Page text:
Cybercrime usually begins with a deception. An email that looks like it comes from a friend or family member, or has an interesting subject line. An attachment or photo invites you to click or download it. A pop-up ad offers a fantastic deal with a link to “Act now!” or a text message warns you that something is very wrong with your bank account or credit card. Some deceptions are transparent, others more sophisticated.
Think before you click. When you see an email or other communication that demands urgent response, don’t. If an email looks suspicious, delete immediately. Social media links can also mask attempts to collect personal information. Check and update the privacy settings on your social media accounts to your preferred degree of privacy. Think carefully about what you share online. If you post that you’re looking forward to you two-week vacation in Hawaii, you are also signaling that your house may be vacant for those two weeks. Your personal information is like money; protect it accordingly.
When you visit a web site, check the web address in your browser’s address bar. Look for web addresses that begin with “https://”. This means the site takes extra measures to help secure your information. Do not do financial transactions or enter personal information on sites that don’t use https. .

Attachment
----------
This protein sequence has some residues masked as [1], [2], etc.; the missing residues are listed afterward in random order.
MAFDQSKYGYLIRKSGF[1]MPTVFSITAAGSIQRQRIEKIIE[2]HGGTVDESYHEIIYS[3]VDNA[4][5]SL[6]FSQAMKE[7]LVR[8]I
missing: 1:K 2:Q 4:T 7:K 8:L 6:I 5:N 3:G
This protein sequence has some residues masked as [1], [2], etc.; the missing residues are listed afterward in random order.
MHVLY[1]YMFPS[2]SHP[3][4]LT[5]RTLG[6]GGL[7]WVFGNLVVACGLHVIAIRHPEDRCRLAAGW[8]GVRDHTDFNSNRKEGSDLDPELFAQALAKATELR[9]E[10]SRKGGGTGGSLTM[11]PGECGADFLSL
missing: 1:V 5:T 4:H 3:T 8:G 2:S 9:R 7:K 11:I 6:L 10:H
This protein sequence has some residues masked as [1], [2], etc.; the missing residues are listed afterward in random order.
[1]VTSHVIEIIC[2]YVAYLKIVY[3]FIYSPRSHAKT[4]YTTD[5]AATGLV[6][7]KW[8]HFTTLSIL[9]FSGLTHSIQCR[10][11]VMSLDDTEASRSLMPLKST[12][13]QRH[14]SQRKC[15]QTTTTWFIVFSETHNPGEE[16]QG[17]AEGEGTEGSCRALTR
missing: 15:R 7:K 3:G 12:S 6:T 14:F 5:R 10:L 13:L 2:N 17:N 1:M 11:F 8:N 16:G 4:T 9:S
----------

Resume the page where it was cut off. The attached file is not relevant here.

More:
Also check the URL address itself. Many scammers create fake web sites that are similar to legitimate sites, but are slightly different. If in doubt, look up the site you want to access with a search engine and link in from there. The same applies if a message instructs you to call a certain phone number. Don’t use that number unless you can verify it some other way (for example, on the back of your credit card, or on a statement). Instead, search for the company’s phone number and call them directly.